Beyond the Banner Ad: The Art and Science of Retargeting
Retargeting is the practice of getting your marketing message in front of people you know to have previously engaged with your brand. Sometimes referred to as remarketing, this tactic places a brand’s online advertisements in front of previous website visitors to help drive online conversions. Using retargeting, 26 percent of users return to complete the checkout process, resulting in sales that would otherwise have been lost.
Banner ads are the classic example of retargeting. Someone comes to your website and later sees a banner ad from your company on another site to remind them of what they viewed. However, retargeting can be used in a much broader way. The practice continues to be an effective strategy for digital commerce retailers to stay fresh in the minds of would-be purchasers. It is imperative that your brand has a way to shine through.
Here we give four strategies that will help your team focus on generating returns on your retargeting investment.
1. Have an Integrated Strategy Across All Digital Channels
The mention of remarketing causes most people to think of banner ads. However, today’s sophisticated marketers are executing across all digital marketing channels. A truly integrated strategy includes:
- Social media — such as Facebook, Instagram, Twitter, Pinterest and/or LinkedIn
- Amazon — especially if you are a retail or CPG brand
- Google — via remarketing lists for search ads (RLSAs). RLSAs allow you to use audience data in search campaigns so you can adjust the “Bid Only” setting to reconnect and re-engage valuable prospects while they search.
With more channels at their disposal, your team will need to keep consistency and pacing in mind. For example, using caps on frequency (how many times someone sees an ad) and recency (when did someone last see an ad or last buy a product) can help your team target and bid on users based on when and how often they last visited the site.
It’s also important to consider velocity, or the pace at which someone is engaging with the brand. For example, if someone has visited the site 12 times this week but only visited 3 times last week, they are at a higher velocity (and possibly more interesting to target) than someone visiting 15 times this week, but 13 times last week. In the first case, the curve is steeper, indicating greater velocity.
2. Go Beyond Digital
Forty-six percent of marketing professionals believe that retargeting is the most underused marketing technology. However, email or banner ads may not be the right motivator to encourage customers to complete their purchase. Offline marketing via direct mail may be a more powerful way to close that sale.
Brands can now send a personalized direct mail piece that is automatically triggered by online activity. In order to ensure that this produces a return on investment, be sure your team has identified the right strategy to determine what “triggers the trigger.” This could be cart abandonment, specific bottom-of-funnel browsing behavior — perhaps a query about where to buy a product or how much it costs — and/or engagement with certain product pages.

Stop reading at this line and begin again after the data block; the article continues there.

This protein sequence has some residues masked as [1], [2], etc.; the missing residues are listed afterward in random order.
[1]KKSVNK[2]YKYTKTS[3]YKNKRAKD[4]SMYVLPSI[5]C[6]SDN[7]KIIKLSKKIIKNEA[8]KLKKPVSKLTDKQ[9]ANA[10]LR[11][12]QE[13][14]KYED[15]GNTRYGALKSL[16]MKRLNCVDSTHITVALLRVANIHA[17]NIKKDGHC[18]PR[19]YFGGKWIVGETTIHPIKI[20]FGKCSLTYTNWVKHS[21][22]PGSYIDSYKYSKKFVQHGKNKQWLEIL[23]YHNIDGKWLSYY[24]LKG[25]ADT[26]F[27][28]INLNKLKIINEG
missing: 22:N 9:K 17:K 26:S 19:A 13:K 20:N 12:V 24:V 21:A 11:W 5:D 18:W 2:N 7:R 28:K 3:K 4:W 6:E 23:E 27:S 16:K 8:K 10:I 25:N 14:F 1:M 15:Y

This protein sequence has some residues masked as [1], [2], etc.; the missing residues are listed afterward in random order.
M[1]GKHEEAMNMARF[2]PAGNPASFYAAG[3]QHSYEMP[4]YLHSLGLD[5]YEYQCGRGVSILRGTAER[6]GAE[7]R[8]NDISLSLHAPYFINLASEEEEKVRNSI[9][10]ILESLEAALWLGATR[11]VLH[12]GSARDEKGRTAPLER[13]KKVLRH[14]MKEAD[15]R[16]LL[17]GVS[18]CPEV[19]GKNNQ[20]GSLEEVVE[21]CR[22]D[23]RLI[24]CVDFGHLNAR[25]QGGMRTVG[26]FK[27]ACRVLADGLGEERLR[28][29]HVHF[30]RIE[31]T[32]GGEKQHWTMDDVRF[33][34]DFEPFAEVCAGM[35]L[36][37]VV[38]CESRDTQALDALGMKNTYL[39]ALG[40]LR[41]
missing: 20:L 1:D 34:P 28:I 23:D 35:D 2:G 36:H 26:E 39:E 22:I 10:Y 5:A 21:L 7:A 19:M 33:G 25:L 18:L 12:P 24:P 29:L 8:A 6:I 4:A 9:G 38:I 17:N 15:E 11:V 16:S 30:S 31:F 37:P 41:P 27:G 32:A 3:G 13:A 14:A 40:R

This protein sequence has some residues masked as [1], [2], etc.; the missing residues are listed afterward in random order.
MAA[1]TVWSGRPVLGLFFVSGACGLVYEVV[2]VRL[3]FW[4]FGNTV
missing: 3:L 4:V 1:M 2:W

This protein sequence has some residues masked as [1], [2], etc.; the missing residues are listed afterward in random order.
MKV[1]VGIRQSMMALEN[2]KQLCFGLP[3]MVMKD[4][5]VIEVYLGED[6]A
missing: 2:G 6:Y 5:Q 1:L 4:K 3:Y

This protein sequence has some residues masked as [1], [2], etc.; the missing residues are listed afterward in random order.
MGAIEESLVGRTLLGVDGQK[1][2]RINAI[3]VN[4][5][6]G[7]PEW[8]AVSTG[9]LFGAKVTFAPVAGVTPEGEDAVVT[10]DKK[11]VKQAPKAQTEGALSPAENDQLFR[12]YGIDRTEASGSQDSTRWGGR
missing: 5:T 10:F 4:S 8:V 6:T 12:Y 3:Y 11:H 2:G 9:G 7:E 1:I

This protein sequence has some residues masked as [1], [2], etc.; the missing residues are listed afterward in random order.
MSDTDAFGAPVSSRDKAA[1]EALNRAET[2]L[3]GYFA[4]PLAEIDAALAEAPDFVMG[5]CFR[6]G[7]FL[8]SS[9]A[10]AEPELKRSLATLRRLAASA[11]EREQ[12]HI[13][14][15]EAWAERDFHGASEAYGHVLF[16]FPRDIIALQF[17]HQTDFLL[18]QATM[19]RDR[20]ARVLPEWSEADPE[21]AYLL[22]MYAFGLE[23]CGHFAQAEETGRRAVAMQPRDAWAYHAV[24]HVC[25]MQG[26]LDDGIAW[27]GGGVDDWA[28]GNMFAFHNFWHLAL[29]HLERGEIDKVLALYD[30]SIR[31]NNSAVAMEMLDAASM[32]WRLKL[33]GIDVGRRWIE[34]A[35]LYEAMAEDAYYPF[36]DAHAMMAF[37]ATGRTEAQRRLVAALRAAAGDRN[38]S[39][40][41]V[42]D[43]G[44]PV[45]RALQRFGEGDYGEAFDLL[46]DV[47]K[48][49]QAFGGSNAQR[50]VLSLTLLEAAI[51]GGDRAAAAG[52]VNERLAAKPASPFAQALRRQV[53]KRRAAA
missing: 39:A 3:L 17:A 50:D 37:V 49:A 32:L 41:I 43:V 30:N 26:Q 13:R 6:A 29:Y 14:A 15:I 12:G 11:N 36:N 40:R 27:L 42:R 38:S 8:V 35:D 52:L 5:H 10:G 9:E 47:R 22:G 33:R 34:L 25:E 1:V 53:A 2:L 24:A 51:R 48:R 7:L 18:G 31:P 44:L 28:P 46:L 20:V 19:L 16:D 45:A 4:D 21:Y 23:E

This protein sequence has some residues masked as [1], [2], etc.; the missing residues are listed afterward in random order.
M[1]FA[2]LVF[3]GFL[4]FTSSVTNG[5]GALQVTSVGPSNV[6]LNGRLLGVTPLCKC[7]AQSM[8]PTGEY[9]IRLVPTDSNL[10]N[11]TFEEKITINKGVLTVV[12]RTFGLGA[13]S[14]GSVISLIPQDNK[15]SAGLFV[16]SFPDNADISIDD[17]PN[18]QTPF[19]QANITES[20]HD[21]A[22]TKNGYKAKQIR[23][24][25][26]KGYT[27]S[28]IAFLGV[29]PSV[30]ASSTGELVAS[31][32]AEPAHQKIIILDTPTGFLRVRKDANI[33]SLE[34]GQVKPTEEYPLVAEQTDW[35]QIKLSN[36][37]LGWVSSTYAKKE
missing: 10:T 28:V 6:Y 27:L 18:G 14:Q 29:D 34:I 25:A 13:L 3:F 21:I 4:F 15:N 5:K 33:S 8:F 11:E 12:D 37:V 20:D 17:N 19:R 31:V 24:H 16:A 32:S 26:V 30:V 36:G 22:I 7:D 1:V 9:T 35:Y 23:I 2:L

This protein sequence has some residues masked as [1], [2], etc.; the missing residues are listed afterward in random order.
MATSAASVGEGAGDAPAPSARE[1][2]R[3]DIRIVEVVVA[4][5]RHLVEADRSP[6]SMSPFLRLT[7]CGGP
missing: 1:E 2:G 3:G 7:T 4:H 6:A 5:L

3. Personalize Those Subsequent Experiences to Tell a Story
As Forrester found in a recent study, 77 percent of consumers have chosen, recommended or paid more for a brand that provides a personalized service or experience. Serving an ad at the appropriate time and through the right channel is ultimately accomplished by combining machine learning technology, cross-channel data and channel-specific delivery solutions.
Remarketing using demographics, behavioral information, customer data, device and/or any other previous transaction metrics creates ads that speak to the customer. Unique message sequencing is another powerful way to deliver the best customer experience.
One example of this strategy would be a university beginning its marketing video with a scene of degree completion, then facts about earning potential, followed by information on a specific degree and finally the logistics on attending a specific information session.
4. Earn the Ad
Retargeted customers are three times more likely to click on your ad than people who have not interacted with your business before. This does not mean that prospects should see banner ads for the next month after a short visit with no or minimal clicks.
It is important to take an analytical approach to scoring site engagement, which can then dictate whether that site visitor spent enough time on the site or engaged with enough content to make retargeting a worthwhile investment. Your existing site analytics and data should provide the necessary insights to answer the question, “Did the visitor engage sufficiently for us to target with remarketing?”
Remember that retargeting is a strategy rather than an on-again, off-again tactic. It’s as much art as science. Understanding how it can be most effective and drive results within multiple channels is one path companies can take to generating top-line growth.
Patrick Kuehn is Senior VP, Sales and Marketing at ObjectWave. Speaking five languages, he specializes in international business in the digital age. He can be reached at firstname.lastname@example.org. For more of his advice on integrated marketing, check out the article "5 Steps to Driving Traffic and Delivering Results with SEO" and guide "Search Engine Marketing: Creating a Holistic Paid Search Strategy" over at Objectwave.